Henry Wadsworth Longfellow – The Ladder of St. Augustine [Poem]

The Ladder of St. Augustine
Henry Wadsworth Longfellow

Henry Wadsworth LongfellowSaint Augustine! well hast thou said
   That of our vices we can frame
A ladder, if we will but tread
   Beneath our feet each deed of shame!


All common things, each day’s events,
   That with the hour begin and end,
Our pleasures and our discontents,
   Are rounds by which we may ascend.


The low desire, the base design,
   That makes another’s virtues less;
The revel of the ruddy wine,
   And all occasions of excess;


The longing for ignoble things;
   The strife for triumph more than truth;
The hardening of the heart, that brings
   Irreverence for the dreams of youth;


All thoughts of ill; all evil deeds,
   That have their root in thoughts of ill;
Whatever hinders or impedes
   The action of the nobler will; —


All these must first be trampled down
   Beneath our feet, if we would gain
In the bright fields of fair renown
   The right of eminent domain.


We have not wings, we cannot soar;
   But we have feet to scale and climb
By slow degrees, by more and more,
   The cloudy summits of our time.


The mighty pyramids of stone
   That wedge-like cleave the desert airs,
When nearer seen, and better known,
   Are but gigantic flights of stairs.


The distant mountains, that uprear
   Their solid bastions to the skies,
Are crossed by pathways, that appear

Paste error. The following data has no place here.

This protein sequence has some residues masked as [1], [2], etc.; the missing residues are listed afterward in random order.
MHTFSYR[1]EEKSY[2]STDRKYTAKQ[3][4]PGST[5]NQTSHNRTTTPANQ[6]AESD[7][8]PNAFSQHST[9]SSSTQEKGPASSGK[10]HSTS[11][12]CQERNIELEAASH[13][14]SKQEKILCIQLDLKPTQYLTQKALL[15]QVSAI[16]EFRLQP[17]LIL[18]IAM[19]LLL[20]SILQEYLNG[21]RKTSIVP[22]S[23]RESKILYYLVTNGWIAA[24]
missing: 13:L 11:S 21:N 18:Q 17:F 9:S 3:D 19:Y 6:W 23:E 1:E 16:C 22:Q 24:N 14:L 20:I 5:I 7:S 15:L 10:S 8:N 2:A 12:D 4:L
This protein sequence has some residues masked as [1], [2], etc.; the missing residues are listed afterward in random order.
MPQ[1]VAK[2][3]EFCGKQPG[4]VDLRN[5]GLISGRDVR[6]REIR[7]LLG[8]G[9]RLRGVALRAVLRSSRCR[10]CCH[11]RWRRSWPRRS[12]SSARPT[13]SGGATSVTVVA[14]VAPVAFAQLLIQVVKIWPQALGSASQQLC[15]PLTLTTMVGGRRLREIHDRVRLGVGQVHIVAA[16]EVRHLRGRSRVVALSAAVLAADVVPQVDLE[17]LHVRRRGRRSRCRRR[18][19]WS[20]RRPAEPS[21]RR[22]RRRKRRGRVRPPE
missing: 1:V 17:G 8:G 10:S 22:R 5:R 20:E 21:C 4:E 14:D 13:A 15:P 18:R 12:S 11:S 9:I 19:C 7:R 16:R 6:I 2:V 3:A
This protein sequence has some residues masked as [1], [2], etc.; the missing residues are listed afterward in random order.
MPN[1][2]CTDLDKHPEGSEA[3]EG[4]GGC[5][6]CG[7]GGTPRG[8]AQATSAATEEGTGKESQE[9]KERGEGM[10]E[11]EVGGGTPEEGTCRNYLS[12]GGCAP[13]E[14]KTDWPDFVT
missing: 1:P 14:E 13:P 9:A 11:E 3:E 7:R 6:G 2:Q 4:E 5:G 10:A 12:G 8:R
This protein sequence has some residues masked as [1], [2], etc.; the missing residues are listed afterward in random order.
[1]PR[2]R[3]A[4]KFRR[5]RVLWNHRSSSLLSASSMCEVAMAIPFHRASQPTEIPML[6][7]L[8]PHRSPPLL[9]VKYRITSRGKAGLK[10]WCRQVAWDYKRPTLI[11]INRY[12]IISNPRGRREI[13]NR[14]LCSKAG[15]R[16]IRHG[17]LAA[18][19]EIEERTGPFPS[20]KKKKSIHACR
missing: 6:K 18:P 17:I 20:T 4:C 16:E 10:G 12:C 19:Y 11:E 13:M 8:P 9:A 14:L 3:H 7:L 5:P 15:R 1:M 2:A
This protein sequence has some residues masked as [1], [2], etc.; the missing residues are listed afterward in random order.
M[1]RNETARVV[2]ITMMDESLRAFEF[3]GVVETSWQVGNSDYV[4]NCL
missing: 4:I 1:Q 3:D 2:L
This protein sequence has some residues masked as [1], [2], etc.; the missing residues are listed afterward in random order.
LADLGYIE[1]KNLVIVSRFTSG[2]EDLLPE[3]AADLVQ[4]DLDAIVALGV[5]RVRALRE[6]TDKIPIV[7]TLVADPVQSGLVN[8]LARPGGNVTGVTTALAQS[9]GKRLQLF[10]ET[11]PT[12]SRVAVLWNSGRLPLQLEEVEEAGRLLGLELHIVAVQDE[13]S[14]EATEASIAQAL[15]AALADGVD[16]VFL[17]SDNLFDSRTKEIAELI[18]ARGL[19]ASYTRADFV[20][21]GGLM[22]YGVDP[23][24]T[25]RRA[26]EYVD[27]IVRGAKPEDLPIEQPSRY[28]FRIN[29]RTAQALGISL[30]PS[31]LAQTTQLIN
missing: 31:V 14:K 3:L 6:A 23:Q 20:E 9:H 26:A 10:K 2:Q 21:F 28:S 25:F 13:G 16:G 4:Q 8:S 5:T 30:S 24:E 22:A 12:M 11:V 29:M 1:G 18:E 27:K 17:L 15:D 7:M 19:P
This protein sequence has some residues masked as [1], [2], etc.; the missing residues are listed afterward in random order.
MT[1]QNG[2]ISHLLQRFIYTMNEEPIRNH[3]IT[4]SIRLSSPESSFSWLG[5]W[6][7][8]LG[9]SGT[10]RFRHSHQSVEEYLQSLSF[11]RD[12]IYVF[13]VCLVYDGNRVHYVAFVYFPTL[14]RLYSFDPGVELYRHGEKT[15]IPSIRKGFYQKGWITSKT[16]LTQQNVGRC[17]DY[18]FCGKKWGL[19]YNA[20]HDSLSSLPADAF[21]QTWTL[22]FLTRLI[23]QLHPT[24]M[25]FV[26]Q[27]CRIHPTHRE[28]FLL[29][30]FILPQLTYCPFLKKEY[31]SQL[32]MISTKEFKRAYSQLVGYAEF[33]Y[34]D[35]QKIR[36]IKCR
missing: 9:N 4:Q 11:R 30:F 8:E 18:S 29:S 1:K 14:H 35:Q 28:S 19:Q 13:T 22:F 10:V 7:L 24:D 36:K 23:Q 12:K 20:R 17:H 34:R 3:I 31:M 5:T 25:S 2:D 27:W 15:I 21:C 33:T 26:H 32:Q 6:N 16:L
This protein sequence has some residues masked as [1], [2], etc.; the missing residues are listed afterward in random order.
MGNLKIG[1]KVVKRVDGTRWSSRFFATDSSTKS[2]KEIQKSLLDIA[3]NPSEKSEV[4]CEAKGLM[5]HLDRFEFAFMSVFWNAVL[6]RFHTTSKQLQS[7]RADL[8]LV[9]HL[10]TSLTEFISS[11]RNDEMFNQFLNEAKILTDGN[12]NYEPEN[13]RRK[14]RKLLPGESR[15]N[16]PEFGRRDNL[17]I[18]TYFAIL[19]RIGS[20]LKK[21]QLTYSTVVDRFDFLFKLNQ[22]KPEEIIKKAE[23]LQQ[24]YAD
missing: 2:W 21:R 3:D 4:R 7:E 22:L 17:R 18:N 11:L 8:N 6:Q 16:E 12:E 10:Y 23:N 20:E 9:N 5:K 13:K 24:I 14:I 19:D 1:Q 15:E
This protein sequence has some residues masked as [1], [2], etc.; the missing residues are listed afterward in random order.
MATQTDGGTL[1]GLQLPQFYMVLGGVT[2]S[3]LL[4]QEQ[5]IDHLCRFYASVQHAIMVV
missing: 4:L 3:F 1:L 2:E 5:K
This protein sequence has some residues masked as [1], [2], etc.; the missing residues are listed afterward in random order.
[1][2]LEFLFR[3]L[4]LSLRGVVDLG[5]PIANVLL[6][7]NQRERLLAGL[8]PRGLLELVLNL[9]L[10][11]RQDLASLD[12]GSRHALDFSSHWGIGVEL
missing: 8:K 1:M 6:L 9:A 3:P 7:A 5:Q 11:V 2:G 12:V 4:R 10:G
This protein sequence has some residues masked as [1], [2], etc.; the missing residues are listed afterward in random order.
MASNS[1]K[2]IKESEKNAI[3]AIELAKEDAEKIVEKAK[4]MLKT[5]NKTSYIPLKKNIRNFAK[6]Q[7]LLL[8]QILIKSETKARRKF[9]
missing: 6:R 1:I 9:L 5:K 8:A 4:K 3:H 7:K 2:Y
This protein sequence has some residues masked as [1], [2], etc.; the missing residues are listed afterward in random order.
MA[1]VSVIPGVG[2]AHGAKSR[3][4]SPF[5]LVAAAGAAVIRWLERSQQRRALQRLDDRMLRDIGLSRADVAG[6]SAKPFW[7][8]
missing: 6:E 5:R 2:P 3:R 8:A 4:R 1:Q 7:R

As we to higher levels rise.


The heights by great men reached and kept
   Were not attained by sudden flight,
But they, while their companions slept,
   Were toiling upward in the night.


Standing on what too long we bore
   With shoulders bent and downcast eyes,
We may discern — unseen before —
   A path to higher destinies,


Nor doom the irrevocable Past
   As wholly wasted, wholly vain,
If, rising on its wrecks, at last
   To something nobler we attain.

This poem is found in The Complete Poems of Henry Wadsworth Longfellow .
Which is available for FREE download in a variety of ebook formats from Project Gutenberg…
Image via Wikimedia Commons


C. Christopher Smith is the founding editor of The Englewood Review of Books. He is also author of a number of books, including most recently How the Body of Christ Talks: Recovering the Practice of Conversation in the Church (Brazos Press, 2019). Connect with him online at: C-Christopher-Smith.com

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One Comment

  1. This is great. Thanks for posting it!